Press Review [Archives:1998/48/Press Review]

November 30 1998

Sanaa, weekly 26/11/98 
(Al Haqq party)   Main Headlines
-It is reported that a draft law is currently being worded to increase income taxes on government employees by 35% and to reduce taxes on merchants’ profits.
-Draft papers of a seminar to be hosted by Aden University in the period 5-7 December indicate that 90% of Yemeni families are considered poor while between 5 to 10 percent of the population capture 70% of the total national income.
-Sources at the Hodeidah governorate have said that the homicide prison walls are cracking and that the whole building will collapse any time over the heads of its inmates.
-A member of the so-called Islamic Army in Abyan has called for striking American interests in Yemen and said that the US should not be allowed to control Yemeni territory at the pretext of offering humane assistance in the demining operations.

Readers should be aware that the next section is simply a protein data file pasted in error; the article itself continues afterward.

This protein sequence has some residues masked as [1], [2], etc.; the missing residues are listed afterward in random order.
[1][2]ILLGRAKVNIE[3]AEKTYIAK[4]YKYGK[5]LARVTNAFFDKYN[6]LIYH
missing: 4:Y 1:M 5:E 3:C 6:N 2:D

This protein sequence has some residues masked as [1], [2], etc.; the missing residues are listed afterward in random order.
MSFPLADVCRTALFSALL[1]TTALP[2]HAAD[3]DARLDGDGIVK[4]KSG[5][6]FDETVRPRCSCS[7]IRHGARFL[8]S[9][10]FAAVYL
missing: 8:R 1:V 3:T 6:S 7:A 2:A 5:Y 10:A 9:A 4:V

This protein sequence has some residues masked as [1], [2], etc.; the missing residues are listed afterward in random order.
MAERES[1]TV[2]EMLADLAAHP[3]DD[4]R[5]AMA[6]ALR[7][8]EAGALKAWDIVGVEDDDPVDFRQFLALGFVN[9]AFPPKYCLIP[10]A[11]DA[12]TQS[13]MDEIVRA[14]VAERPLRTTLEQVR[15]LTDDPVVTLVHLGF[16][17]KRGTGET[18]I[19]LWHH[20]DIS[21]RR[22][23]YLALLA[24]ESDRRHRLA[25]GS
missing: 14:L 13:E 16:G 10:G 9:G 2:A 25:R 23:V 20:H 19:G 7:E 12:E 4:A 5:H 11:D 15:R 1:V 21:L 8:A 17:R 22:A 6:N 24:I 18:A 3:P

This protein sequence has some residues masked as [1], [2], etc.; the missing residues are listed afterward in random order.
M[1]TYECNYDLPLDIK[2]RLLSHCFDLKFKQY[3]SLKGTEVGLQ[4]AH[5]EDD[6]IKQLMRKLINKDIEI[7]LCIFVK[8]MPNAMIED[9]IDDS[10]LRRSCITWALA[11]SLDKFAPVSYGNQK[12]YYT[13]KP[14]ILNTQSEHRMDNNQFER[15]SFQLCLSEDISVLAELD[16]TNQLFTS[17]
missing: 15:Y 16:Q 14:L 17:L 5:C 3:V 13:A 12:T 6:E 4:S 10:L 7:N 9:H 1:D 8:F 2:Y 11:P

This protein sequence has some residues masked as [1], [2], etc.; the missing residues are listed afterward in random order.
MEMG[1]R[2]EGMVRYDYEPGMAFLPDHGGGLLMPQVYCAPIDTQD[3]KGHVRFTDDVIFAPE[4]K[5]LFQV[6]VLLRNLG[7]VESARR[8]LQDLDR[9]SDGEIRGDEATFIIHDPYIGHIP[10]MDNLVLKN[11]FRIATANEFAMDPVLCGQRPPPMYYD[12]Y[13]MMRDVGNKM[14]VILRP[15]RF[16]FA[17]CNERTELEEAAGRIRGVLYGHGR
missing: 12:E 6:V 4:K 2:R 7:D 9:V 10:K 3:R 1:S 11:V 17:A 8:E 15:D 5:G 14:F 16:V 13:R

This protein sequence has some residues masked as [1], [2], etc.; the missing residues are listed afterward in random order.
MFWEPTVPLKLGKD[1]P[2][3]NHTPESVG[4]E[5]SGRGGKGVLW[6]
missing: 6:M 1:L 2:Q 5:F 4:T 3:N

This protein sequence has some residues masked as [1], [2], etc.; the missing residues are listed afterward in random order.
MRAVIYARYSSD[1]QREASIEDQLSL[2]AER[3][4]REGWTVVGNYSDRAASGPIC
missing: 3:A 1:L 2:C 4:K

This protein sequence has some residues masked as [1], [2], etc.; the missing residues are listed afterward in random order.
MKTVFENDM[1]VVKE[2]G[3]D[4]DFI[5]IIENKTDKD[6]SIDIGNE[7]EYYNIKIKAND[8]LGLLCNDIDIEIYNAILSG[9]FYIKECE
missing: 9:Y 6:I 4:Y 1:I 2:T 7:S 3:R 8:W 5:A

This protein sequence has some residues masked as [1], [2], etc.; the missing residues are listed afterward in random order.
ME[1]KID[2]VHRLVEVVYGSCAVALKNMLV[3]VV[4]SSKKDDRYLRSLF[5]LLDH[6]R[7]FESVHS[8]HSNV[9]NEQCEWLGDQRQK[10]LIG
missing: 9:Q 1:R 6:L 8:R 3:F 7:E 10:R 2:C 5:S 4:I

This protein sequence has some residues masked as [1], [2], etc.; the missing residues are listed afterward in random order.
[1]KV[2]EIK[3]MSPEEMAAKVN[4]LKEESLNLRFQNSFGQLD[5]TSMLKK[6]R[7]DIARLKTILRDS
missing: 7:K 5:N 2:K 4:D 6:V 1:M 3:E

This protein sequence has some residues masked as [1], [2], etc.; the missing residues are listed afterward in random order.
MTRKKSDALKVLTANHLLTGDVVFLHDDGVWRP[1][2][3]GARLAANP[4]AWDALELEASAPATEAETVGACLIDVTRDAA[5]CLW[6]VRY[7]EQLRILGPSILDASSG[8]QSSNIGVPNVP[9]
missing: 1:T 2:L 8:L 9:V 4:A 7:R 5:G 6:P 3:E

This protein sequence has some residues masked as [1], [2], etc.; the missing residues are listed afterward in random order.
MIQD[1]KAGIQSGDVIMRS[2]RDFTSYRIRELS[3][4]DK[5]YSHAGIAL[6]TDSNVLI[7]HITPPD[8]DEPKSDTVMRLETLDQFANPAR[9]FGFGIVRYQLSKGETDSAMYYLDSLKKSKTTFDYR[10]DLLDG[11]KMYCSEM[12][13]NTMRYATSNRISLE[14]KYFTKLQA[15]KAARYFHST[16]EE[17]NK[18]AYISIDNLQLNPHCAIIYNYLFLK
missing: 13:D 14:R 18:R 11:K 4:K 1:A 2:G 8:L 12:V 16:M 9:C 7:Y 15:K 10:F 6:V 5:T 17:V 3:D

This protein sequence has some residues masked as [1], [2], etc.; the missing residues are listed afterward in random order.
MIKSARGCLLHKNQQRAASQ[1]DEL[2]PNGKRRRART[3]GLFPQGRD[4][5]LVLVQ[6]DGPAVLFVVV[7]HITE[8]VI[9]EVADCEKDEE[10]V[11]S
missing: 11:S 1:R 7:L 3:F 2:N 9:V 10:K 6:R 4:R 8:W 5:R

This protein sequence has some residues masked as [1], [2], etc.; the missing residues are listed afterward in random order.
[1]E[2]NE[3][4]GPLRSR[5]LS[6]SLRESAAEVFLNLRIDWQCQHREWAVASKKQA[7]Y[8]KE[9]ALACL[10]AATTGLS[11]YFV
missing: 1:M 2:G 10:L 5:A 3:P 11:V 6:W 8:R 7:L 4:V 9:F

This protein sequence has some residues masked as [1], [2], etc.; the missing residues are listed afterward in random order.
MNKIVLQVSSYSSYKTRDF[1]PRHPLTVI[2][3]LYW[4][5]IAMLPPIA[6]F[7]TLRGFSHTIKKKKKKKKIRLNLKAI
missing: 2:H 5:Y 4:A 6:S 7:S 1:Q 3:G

Women Behind Bars
By Rahima Hujaira   Article Summary:
It was so amazing to witness those 74 women along with their 20 little ones behind bars. Most of the women were convicted or accused of prostitution, adultery or running away from their homes. Some of them claimed they were the victim of a certain kind of vindictive act while others say they were pressured into such a behavior.
In one of the strangest stories, a girl was convicted of raping a friend of hers and both girls were imprisoned. When I sat alone with both of them I asked them if that was the true story and the raped girl confessed that she had slept with her cousin who promised to marry her but that her parents rejected him. When her family wanted her to marry another man, she refused and told her brother of the story which bought her beating and electric shocks. She escaped with the other girl and lived in a house before they were reportedly arrested. They fabricated the story so that the girl and her cousin would not be charged with adultery.
The strange thing is that in spite of being in a democratic country, the female prisoners, who are between 14 and 47 years old, are severely beaten at any time they refuse orders or make a noise while others who complete their prison sentences are still behind bars.
Human rights organizations and officials should pay repeated visits to that prison and listen individually to each case and send women to see for themselves traces of torture on the prisoners’ bodies. The public opinion’s attention should be drawn to such practices and calls should be voiced for punishing corrupted elements, especially in the Interior Ministry.